Dutch house design has an angle on the future

Triangular-shaped architecture and a series of angled rooms create a Dutch residence that offers a pair of upscale relationships.

“With the triangular shape of South House, we initially wanted to create an optimal relationship between house and garden,” says architect Daniel Venneman of the house in Almere, about 35 kilometers west of Amsterdam.

“It soon became apparent that this south-facing concept also fitted perfectly with the ambition to create an energy-neutral home,” adds Venneman, of Woonpioniers, which translates to Residential Pioneers.

Durability was a key design factor from the start of the project. Measuring 1,022 square feet, the South House (Zuidhuis in Dutch) has a bedroom, bathroom, kitchen and living room on the ground floor and a bedroom and music room on the upper floor. The two are connected by a “lazy staircase”, with a long and slow climb.

By utilizing the space on the second floor, Venneman says they were able to increase the overall ceiling, while keeping the total footprint of the house small – leaving more space for the garden.

As with all of their projects, Venneman says they try to use materials that can grow back. Except for the house’s concrete piles, plus a steel column and beam, South House’s construction is wooden; the wood of the exterior facade has been heat treated. The walls and roof are insulated with locally grown flax. The window sheets are triple glazed. The roof is equipped with triple solar panels.

South House, completed in 2019, took two years to design and build.

Woonpioniers architect Daniel Venneman answers some questions about South House:

How did you design this house differently to make it truly sustainable?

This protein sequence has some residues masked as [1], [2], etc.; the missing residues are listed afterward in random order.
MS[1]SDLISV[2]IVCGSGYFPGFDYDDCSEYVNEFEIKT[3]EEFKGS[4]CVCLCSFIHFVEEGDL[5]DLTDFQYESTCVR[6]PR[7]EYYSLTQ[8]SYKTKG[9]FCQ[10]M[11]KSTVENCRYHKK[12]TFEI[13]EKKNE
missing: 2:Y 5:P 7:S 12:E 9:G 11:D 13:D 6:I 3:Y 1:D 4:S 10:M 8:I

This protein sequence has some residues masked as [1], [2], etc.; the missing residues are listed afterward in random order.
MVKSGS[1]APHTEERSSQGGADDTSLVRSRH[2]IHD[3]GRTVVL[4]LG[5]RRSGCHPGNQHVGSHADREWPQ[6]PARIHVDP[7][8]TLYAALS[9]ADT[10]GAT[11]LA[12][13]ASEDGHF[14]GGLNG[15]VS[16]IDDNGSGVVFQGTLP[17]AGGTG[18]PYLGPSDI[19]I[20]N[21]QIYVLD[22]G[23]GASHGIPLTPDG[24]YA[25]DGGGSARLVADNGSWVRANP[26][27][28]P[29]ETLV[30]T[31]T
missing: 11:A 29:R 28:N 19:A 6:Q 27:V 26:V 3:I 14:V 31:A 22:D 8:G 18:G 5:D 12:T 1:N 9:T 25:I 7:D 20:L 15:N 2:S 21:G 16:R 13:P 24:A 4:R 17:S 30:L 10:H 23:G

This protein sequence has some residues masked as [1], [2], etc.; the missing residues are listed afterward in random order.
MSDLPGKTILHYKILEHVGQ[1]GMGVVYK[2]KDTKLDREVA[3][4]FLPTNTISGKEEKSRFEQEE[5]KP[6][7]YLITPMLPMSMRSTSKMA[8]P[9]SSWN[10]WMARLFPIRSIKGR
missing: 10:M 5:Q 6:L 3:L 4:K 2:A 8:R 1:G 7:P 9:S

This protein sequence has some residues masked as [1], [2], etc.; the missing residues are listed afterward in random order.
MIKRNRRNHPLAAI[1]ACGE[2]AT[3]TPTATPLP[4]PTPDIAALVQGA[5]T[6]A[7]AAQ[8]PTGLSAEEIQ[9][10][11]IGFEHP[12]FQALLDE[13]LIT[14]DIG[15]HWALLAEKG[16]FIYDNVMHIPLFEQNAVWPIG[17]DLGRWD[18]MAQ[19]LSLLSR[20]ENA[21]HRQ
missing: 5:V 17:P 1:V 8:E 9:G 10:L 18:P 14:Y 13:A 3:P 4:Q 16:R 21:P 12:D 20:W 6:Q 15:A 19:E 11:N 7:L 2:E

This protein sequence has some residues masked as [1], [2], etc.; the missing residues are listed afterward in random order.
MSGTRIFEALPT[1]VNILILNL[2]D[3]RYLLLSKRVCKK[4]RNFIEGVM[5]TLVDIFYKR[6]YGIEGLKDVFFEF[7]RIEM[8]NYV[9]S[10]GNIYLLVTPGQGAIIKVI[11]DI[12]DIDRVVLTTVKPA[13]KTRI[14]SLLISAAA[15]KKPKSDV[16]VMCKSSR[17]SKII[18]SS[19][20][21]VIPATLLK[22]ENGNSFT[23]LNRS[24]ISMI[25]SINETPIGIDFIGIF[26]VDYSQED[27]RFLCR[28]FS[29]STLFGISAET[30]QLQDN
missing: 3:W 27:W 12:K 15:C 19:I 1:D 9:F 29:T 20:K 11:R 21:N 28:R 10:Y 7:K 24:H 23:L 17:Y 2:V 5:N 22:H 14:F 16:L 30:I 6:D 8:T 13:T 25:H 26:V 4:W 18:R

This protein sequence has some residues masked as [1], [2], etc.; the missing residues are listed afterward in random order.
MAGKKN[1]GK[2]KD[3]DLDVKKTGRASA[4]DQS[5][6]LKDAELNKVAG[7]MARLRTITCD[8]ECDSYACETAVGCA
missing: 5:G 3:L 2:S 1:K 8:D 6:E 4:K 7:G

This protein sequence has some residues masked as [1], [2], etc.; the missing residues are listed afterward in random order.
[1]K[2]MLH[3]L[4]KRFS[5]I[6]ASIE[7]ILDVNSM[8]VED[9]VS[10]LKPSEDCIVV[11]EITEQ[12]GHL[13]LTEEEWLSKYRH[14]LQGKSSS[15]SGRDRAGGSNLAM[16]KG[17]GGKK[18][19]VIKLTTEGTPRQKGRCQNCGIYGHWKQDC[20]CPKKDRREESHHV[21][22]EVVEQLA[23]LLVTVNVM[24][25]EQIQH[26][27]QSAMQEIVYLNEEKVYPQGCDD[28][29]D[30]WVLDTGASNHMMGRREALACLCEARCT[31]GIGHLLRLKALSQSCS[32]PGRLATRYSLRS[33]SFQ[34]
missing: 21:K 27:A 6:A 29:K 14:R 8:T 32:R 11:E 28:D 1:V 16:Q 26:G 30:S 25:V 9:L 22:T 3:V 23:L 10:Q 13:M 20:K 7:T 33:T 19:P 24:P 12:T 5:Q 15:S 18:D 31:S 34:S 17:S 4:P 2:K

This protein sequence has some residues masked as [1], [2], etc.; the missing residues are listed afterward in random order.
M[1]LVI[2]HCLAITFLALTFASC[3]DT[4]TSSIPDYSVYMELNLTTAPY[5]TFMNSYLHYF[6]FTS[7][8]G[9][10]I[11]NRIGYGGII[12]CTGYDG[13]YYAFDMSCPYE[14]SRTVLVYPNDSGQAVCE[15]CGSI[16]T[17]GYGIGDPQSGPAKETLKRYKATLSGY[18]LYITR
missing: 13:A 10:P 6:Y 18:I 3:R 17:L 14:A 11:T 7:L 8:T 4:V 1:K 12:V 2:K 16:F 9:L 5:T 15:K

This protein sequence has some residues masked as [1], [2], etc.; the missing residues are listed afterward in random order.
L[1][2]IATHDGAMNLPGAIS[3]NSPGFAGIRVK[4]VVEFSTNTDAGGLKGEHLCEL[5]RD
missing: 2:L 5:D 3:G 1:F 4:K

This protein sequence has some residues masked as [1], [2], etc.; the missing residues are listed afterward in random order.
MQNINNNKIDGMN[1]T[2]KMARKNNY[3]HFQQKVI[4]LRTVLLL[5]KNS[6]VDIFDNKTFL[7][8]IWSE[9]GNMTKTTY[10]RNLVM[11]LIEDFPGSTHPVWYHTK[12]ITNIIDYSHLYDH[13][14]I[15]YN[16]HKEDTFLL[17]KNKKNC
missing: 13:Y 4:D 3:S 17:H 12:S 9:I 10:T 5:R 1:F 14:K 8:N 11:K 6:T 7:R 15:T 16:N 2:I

The design was intensely co-designed with locals, Kees and Petie. We organized workshops where we really touched the heart of their motivation to build their own house: the possibility of creating a permaculture garden while becoming as independent as possible.

The cement floor absorbs heat and releases it when the temperature drops.  Side windows catch morning and afternoon light to illuminate the ceiling.

How did you optimize the use of natural light?

It’s actually more shade than just providing maximum sunlight. The veranda blocks the sun in the summer when the sun is very high in the sky, while capturing the sun and solar heat in the winter when the sun remains low throughout the day.

The windows on the side facades capture the morning and evening light beautifully. At these times, the ceiling reflects the light inwards. Thus, in addition to providing maximum sunlight, the design perfectly doses the light.

The kitchen has an efficient design and uses materials from the residents' former home which helped them stick to their budget.

What were the design and construction challenges?

In order to guarantee the financial feasibility of the specific energy concept, it was gradually decided during the process to directly outsource the mission to various specialized subcontractors.

This meant that customers were in the middle of the build process between the different performing parties. This meant a lot of extra organization for us as an architecture firm, but with the clients we managed well.

To stay within South House’s budget, the clients did some of the work themselves.

The architects designed a "lazy staircase" with a slow climb that makes it more accessible.

Are natural sources of cooling and heating sufficient?

In winter, the heat pump is necessary for the coldest days. Even then, the energy required for this is produced by solar panels. From the beginning of spring to the end of the harvest, the building functions well without it. In summer, natural ventilation and the heat storage function of the ground keep the house comfortably cool.

The roof has photovoltaic solar cells at the front and at the back a heat exchanger is connected to a heat pump.  Electricity and domestic hot water are produced at the same time.

Do you see this as the design of the future?

The house certainly shows a positive attitude towards the energy transition needed to make our civilization more sustainable. We hope it serves as an inspiring example for people to build more in harmony with the elements.

Georgie Binks is a Toronto-based writer and freelance contributor to The Star. Contact her at [email protected]


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